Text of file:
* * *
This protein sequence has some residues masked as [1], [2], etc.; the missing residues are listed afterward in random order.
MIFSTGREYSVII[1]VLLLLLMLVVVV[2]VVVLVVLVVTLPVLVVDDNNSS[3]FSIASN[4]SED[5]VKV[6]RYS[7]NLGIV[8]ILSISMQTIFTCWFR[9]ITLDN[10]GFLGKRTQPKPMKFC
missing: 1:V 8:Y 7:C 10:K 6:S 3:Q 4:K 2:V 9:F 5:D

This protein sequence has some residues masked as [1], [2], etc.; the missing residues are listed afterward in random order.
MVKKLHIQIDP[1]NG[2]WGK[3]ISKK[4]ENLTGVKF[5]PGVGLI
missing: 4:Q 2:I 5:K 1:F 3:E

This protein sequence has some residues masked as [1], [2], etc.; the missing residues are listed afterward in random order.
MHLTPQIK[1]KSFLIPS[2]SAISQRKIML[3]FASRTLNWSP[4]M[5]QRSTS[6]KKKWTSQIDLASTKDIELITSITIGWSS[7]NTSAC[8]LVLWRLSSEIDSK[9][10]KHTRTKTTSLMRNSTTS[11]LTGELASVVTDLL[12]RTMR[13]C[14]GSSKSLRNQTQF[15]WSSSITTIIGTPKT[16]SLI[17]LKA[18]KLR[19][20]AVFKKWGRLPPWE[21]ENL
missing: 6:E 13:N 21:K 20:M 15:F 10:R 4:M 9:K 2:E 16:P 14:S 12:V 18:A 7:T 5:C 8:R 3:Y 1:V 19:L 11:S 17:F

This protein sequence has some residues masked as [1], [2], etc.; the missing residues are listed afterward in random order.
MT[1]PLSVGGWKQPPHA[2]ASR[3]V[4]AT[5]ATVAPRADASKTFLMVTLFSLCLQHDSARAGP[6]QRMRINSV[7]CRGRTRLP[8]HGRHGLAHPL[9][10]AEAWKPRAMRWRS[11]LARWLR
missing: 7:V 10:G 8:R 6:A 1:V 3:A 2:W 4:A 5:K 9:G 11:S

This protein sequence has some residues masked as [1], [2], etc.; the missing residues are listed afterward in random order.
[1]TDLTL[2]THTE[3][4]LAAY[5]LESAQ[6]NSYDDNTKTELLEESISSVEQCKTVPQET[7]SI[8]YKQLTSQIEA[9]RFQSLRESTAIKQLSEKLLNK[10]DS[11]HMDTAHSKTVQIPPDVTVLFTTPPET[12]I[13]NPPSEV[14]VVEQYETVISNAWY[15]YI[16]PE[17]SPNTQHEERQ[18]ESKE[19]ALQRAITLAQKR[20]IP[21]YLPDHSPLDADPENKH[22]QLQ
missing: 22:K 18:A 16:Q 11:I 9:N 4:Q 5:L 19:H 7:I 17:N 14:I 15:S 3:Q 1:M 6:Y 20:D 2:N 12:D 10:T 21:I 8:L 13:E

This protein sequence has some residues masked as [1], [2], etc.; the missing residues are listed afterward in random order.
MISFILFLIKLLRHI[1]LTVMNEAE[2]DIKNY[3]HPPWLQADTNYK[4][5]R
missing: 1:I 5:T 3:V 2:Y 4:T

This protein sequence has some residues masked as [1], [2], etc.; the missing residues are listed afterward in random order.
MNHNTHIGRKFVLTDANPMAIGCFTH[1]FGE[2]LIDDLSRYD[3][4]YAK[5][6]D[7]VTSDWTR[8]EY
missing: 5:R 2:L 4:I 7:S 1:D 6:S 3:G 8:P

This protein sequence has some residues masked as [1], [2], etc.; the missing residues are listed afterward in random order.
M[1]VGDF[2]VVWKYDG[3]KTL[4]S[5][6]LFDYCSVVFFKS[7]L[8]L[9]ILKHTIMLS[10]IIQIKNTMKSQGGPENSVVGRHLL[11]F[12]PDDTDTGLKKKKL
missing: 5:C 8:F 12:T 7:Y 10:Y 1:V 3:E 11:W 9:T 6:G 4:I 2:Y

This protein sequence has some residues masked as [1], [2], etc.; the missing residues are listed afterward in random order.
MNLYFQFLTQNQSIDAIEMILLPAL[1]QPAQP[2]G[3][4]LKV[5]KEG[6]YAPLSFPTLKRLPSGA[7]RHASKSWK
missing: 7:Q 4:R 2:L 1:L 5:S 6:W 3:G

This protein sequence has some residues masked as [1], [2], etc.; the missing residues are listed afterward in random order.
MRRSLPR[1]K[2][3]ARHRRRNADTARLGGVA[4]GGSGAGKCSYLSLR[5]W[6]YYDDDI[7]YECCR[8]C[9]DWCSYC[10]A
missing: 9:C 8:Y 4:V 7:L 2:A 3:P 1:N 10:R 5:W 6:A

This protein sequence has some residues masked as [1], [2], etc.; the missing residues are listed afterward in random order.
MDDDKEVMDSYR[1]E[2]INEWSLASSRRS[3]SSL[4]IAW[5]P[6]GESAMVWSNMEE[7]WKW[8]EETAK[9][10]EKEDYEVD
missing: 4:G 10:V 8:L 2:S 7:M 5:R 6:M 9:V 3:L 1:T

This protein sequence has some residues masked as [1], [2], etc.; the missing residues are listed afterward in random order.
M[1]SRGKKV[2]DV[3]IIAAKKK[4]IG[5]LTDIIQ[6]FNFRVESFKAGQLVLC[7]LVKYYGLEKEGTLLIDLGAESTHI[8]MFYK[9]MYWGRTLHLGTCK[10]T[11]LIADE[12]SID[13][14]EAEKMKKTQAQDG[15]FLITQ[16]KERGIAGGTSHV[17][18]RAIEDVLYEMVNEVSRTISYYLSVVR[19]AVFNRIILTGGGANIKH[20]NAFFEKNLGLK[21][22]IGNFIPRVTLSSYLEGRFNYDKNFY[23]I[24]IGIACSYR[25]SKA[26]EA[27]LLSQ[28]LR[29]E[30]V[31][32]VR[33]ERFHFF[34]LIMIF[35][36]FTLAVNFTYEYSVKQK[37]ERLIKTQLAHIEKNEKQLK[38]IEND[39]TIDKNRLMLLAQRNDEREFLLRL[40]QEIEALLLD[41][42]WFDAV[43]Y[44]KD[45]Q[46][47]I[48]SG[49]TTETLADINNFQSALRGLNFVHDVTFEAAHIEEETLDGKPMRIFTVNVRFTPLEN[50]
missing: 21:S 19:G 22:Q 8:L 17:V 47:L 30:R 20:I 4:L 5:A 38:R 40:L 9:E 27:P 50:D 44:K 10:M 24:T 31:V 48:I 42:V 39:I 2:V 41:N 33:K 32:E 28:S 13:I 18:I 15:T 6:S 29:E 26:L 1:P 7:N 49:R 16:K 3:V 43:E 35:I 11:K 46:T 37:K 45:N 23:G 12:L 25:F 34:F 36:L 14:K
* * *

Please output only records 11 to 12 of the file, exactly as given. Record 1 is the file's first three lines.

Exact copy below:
This protein sequence has some residues masked as [1], [2], etc.; the missing residues are listed afterward in random order.
MDDDKEVMDSYR[1]E[2]INEWSLASSRRS[3]SSL[4]IAW[5]P[6]GESAMVWSNMEE[7]WKW[8]EETAK[9][10]EKEDYEVD
missing: 4:G 10:V 8:L 2:S 7:M 5:R 6:M 9:V 3:L 1:T

This protein sequence has some residues masked as [1], [2], etc.; the missing residues are listed afterward in random order.
M[1]SRGKKV[2]DV[3]IIAAKKK[4]IG[5]LTDIIQ[6]FNFRVESFKAGQLVLC[7]LVKYYGLEKEGTLLIDLGAESTHI[8]MFYK[9]MYWGRTLHLGTCK[10]T[11]LIADE[12]SID[13][14]EAEKMKKTQAQDG[15]FLITQ[16]KERGIAGGTSHV[17][18]RAIEDVLYEMVNEVSRTISYYLSVVR[19]AVFNRIILTGGGANIKH[20]NAFFEKNLGLK[21][22]IGNFIPRVTLSSYLEGRFNYDKNFY[23]I[24]IGIACSYR[25]SKA[26]EA[27]LLSQ[28]LR[29]E[30]V[31][32]VR[33]ERFHFF[34]LIMIF[35][36]FTLAVNFTYEYSVKQK[37]ERLIKTQLAHIEKNEKQLK[38]IEND[39]TIDKNRLMLLAQRNDEREFLLRL[40]QEIEALLLD[41][42]WFDAV[43]Y[44]KD[45]Q[46][47]I[48]SG[49]TTETLADINNFQSALRGLNFVHDVTFEAAHIEEETLDGKPMRIFTVNVRFTPLEN[50]
missing: 21:S 19:G 22:Q 8:L 17:V 47:L 30:R 20:I 4:L 5:A 38:R 40:L 9:E 27:P 50:D 44:K 10:M 24:T 31:V 48:I 42:V 39:I 2:V 41:N 33:K 32:E 28:S 13:I 18:I 15:T 6:S 29:E 26:L 1:P 7:N 49:R 16:K 3:V 43:E 35:I 11:K 46:T 37:K 45:N 23:G 12:L 25:F 34:F 36:L 14:K